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Trans health a priority for Student Health Services


In a great step forward for transgender individuals within the Dal/King’s community, Dalhousie University’s Student Health Services will soon have CPATH-trained staff.

The Canadian Professional Association for Transgender Health (CPATH) is an organization stating its aim as supporting the health, wellbeing, and dignity of trans and gender-diverse people.

CPATH is holding a conference in Halifax from Oct. 1-4, “Transforming the Landscape of Transgender Health and Wellness.”

The conference will focus on determinants of trans health, clinical practice and professional development, and creating systemic change.

Emily Huner, operations manager at Dal Student Health Services, says a nurse practitioner from the clinic will attend pre-conference training sessions.

The nurse’s training will take place over one day of pre-conference sessions and will address how to diagnose gender dysphoria, how to communicate the risks and benefits of both hormones and surgery for trans people, and how to apply the necessary components of documentation needed.

CPATH training will allow for the recommendation of hormone therapy as well as gender confirmation therapy. Seeing as there is currently only one place in Halifax to go for these, this is a win for transgender health in Halifax.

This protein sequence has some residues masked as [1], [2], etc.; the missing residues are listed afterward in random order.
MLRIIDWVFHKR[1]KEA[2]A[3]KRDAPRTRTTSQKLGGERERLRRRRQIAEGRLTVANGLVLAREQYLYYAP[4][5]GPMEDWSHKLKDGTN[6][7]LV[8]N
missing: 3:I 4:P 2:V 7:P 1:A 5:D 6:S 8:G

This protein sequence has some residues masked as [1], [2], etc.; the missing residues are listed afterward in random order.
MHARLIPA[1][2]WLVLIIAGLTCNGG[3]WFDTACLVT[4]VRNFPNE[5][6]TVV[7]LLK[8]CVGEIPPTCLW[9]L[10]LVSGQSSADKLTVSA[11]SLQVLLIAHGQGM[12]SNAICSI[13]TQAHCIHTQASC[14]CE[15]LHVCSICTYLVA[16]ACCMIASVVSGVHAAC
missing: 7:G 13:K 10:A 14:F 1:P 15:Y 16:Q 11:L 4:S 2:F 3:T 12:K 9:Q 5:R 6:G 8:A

Huner says Student Health Services’ counsellors, the student health promotion manager, and the medical director will all attend the conference happening this fall, but not participate in the pre-conference sessions.

“This is the first time that counseling and psychological services staff have actually sent counsellors to this type of conference to start with, so this is actually a big step for them,” says Huner.

Student Health Services does not currently have staff with the training necessary to become assessors for trans individuals who wish to undergo hormonal therapy or surgery, but Nichole Helm, the nurse practitioner who will be participating in the CPATH training sessions, says the training is another step they are taking to increase their competency when working with trans individuals.

Jude Ashburn, outreach coordinator of South House, Halifax’s only full-time gender justice centre, says this is a critical and necessary service for trans students at Dal and King’s.

“This will be great. They don’t have to go off-campus. They don’t have to face the same level of wait time for their health needs,” says Ashburn.

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